This blog post is also available in German.
A glass of milk every day makes the bones strong and healthy! How many of us grew up with that sentence? The opinion that milk is healthy is strongly anchored in our population. It`s almost a dogma. All the more often you hear statements about a plant-based diet, such as: “where do you get the calcium from if you don’t consume milk?” or “it’s super unhealthy for the bones not to drink milk”. You may already be familiar with such conversations. Or maybe you’re simply toying with the idea of eating more plant-based foods and worrying about getting into a calcium deficiency. In this article I`d like to take away this fear. To show you that a balanced plant-based diet does not lead to calcium deficits*. And to dispel the myth that “milk is healthy”. You`ll also learn which 20 foods are great sources of plant-based calcium.
Why our body needs calcium
Calcium is one of the most important minerals for our body. We need calcium for building bones and teeth, as well as for our muscles, the proper function of our heart and the transmission of stimuli in the nerve cells. Calcium is also an important substance for blood clotting. For the full functionality of our body, our cells are also dependent on calcium to work correctly. Calcium is particularly important for children and young people who are still growing. But of course also for adults and elderly people.
The recommended daily requirement for adults is 1000mg per day. Adolescents in the growth phase and pregnant women should take 1200mg and nursing mothers even 1300mg daily.
What are the consequences of a calcium deficiency
99% of the calcium is stored in the bones. Our body can store both calcium into the bone, as well as releasing it again from the bone into the bloodstream. If there`s a calcium deficiency – in other words, too little calcium is taken in with food – then calcium is broken down from the bones and released into the blood so that all important processes in the body can be maintained. If this happens over a longer period of time, it can lead to bone loss (=osteoporosis) and decalcification of the bones. The bones become brittle and fragile and the risk of fractures increases. This is one of the most well-known consequences of a calcium deficiency.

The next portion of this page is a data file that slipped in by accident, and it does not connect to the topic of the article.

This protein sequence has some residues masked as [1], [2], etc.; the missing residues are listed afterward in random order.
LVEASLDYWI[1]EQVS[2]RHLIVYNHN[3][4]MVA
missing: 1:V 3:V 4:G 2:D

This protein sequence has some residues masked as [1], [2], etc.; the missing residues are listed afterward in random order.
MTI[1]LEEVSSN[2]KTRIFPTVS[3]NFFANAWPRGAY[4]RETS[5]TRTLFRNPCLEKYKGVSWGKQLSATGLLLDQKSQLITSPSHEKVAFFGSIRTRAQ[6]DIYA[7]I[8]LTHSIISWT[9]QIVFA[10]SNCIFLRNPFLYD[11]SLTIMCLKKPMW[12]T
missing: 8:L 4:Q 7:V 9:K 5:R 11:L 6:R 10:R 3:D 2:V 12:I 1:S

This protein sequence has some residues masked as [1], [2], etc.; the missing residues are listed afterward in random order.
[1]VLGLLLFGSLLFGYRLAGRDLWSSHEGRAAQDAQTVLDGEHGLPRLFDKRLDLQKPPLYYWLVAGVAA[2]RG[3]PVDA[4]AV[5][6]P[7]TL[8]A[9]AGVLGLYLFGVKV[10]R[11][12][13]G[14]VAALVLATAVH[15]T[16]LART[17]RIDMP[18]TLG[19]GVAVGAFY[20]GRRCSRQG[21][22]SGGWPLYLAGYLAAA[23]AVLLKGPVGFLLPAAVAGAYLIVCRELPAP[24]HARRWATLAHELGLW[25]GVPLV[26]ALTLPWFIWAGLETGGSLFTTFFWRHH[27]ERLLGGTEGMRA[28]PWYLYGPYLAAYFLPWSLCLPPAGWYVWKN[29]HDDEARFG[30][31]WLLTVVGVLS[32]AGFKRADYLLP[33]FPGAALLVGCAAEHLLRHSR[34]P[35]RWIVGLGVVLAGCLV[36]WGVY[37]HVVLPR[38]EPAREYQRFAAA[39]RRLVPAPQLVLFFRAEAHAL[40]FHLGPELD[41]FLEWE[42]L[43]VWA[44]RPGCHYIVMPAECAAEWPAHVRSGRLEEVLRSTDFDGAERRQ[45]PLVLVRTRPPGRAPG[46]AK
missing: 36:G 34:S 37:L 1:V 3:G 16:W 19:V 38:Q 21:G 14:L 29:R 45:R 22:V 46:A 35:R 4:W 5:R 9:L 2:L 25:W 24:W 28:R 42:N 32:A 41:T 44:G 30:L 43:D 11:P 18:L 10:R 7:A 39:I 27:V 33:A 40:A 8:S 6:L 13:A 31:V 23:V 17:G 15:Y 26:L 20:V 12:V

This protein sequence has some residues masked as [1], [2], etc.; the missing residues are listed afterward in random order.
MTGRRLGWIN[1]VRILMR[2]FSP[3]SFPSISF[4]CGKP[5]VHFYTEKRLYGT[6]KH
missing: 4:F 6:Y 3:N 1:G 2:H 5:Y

Of course, a calcium deficiency also has a negative influence on other functions. The stability of the teeth can decrease, the function of the heart, muscles, kidneys, lungs and nerve cells can also be affected.
Other factors can cause or promote calcium deficiency (independent of food intake). For example:
- vitamin D deficiency
- hormonal disorders
- calcium intake disorders
- certain drugs
- elevated phosphate levels
- certain diseases (thyroid or kidney diseases)
- pregnancy & lactation
- high sporting activity (competitive athletes)
- digestive disorders
Myth Milk – Is it really that healthy?
One thing is for sure, when it comes to milk the spirits are at odds. Some are completely convinced that we need milk. The other group is of the opinion that milk is for baby cows and that we, as adults, don`t need baby cows food. I represent the second group with my opinion. Cow’s milk is intended for calves, it helps the little calves to grow into handsome cows / bulls within a few months. Of course it`s rich in important minerals and amino acids, but it also contains growth hormones. Although the absorption of these hormones via our digestive system is low and no connection between oestrogens in cow’s milk and an increased risk of cancer has been proven up to now. In principle, I think that we don`t really need food intended for baby cows.
Does milk really make the bones strong?
Probably the best known milk advertising slogan is “milk makes your bones strong”. A study from Sweden shakes this deeply rooted dogma. This study shows a possible increased risk of osteoporosis with higher milk consumption. This assumption is supported by the fact that the osteoporosis rate in countries with lower milk intake – such as Asia and Africa – is significantly lower than in Europe, where milk is consumed regularly. This could be related to the fact that certain substances in milk cause inflammatory reactions in our body and thus represent oxidative stress for our body.
Although a harmful effect hasn`t yet been proven, the argument that milk makes our bones strong must be questioned. Yes, actually it`s not true. Milk has no proven advantages over plant-based calcium sources. In addition, milk contains animal fats and thus cholesterol, which can lead to fatty and calcified blood vessels (arteriosclerosis) if consumed in excess over a longer period of time.